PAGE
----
A plan to cut 200 resident doctor positions in Auckland means some services will close because senior staff will struggle to take up the slack, critics say.
Auckland's three regional district health boards - which have been struggling to fill the resident positions - want to reduce the jobs by up to 20 per cent and rely on senior doctors and senior nurses to fill the gaps.
According to a document leaked to the Herald, an average turnover of 38 per cent and 160 vacancies means the region needs to recruit 500 resident doctors to achieve full staffing throughout the region this year. While some will come from medical school, not all the positions will be able to be filled.
"The board accepts 500 new starts is not an achievable target. Therefore, the recommendation to reduce positions by 10 per cent to 20 per cent must be implemented sooner rather than later," said the author of the document.
"The board is aware that the reduction in numbers will be extremely difficult to achieve."
In a statement from the three DHBs, Counties Manukau chief medical officer Dr Don Mackie said workforce numbers would not change because senior nurses, doctors and locums were already filling the gaps.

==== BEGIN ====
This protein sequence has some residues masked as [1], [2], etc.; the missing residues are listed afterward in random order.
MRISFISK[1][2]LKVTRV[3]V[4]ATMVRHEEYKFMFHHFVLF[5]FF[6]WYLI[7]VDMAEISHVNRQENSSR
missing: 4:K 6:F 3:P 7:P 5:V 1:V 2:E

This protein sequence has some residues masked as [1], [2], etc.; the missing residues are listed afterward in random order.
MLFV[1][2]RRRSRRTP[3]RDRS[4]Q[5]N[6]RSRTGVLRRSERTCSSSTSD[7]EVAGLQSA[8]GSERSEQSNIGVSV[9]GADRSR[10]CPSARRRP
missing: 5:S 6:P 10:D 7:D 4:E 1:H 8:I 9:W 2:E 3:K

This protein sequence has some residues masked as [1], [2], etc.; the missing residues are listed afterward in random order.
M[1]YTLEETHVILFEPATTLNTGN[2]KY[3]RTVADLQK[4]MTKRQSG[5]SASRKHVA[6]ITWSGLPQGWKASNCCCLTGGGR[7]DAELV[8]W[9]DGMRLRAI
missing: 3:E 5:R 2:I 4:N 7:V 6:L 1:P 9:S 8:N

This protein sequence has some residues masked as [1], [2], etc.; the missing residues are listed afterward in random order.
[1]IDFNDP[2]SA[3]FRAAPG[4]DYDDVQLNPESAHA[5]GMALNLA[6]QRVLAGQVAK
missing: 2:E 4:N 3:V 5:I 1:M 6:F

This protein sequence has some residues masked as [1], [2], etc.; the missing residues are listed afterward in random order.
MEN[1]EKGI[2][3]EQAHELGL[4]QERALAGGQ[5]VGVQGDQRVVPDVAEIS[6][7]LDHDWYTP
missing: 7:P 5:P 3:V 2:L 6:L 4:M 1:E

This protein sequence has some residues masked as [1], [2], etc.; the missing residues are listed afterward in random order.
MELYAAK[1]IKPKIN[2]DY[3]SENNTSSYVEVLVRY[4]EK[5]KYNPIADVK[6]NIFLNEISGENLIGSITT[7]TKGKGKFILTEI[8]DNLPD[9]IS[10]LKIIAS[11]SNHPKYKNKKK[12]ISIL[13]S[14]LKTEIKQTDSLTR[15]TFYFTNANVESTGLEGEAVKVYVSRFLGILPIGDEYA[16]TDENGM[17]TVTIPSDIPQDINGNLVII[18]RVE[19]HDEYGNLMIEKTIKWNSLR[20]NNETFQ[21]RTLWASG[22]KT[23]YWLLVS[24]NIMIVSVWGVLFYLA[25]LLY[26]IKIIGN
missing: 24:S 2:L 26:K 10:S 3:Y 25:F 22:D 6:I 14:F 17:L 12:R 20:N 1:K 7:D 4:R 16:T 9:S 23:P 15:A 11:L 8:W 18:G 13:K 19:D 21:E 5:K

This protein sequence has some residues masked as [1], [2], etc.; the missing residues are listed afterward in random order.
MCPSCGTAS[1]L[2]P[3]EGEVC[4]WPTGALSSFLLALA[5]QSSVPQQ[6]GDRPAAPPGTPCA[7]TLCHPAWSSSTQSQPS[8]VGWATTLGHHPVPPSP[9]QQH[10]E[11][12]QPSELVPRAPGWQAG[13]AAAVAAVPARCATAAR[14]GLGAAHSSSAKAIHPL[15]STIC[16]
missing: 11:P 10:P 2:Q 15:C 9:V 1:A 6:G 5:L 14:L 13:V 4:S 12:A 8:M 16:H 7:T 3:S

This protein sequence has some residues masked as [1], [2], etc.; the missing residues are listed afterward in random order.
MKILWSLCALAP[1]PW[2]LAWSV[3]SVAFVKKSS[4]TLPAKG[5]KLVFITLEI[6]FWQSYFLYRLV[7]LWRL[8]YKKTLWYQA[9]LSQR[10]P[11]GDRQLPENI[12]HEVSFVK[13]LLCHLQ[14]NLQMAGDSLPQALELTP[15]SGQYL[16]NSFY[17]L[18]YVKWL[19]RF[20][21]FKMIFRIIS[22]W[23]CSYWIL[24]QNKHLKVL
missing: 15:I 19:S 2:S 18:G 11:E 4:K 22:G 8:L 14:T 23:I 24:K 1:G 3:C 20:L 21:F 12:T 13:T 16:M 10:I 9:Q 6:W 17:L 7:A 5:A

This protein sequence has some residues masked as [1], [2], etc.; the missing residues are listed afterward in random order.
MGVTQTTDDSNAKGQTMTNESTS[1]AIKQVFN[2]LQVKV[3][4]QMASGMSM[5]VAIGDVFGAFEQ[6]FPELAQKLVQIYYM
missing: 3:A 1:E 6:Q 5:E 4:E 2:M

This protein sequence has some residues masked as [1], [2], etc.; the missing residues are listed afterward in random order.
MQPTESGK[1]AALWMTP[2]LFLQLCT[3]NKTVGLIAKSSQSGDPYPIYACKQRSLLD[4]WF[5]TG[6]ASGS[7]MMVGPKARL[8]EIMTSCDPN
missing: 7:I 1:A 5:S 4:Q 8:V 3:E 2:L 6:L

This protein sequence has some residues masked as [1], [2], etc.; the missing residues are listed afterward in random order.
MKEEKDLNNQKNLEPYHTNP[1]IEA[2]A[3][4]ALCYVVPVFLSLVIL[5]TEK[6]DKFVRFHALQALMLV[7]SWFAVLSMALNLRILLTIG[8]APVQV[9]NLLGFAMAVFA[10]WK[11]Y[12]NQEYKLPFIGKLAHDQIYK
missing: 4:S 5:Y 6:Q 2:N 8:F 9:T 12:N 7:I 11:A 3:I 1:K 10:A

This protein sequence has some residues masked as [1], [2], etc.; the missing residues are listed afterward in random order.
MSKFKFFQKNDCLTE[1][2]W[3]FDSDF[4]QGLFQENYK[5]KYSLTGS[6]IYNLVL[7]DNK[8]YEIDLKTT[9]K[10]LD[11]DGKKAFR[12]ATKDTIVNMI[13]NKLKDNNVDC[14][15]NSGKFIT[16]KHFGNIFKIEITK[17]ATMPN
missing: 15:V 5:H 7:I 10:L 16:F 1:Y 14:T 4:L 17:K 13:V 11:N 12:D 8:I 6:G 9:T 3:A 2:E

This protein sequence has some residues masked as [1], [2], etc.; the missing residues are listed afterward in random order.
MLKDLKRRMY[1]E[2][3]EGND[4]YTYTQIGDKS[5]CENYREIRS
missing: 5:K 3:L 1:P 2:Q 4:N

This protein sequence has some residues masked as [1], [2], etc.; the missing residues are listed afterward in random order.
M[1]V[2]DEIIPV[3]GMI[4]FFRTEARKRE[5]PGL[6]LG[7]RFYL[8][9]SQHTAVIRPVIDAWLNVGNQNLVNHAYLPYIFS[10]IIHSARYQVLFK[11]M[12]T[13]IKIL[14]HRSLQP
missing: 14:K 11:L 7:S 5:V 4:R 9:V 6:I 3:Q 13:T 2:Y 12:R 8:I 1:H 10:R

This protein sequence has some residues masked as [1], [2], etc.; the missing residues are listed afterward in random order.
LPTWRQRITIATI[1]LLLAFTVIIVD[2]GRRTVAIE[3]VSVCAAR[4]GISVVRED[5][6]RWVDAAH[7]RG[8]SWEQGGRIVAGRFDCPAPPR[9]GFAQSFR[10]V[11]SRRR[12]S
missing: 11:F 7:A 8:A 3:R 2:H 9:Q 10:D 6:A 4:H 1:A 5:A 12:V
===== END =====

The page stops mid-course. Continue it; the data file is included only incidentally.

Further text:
"We want to make sure the paperwork matches the reality," he said.
But in another leaked document the boards' human resources managers admit clinical work now done by the residents will need to be taken up by senior doctors and nurses. In the medium to long term several alternatives, such as physician assistants, will need to be implemented.
The Resident Doctors Association has described the plan as "bureaucratic lunacy".
General secretary Dr Deborah Powell said the problem wasn't a lack of residents to fill the jobs, there were 400 doctors working as locums in Auckland. The problem was that none of them wanted to work as residents because of the pay and conditions the hospitals offered.
"They just can't retain people ... that's their fundamental problem. They are bad employers. We [residents] start on $25 an hour. As a locum we will earn at least four times that.
"But there's a multitude of other problems as well."
Dr Powell said the problem was only in Auckland and the board's inability to fill the positions had already ended some services.
"It's not that these vacancies don't need a doctor in them, they do. To say 'we are going to disestablish the position' isn't going to solve the problem."
Getting rid of the vacant positions, rather than finding solutions to fill them, could cause more closures.
Health Minister Tony Ryall has decided not to intervene, saying it is up to the DHBs to resolve the issue.
But Labour Party deputy leader Annette King said that wasn't good enough, especially given Mr Ryall while in Opposition consistently called for the Government to intervene in DHB issues. "He's the minister, he said a minister should take responsibility - what's he going to do?"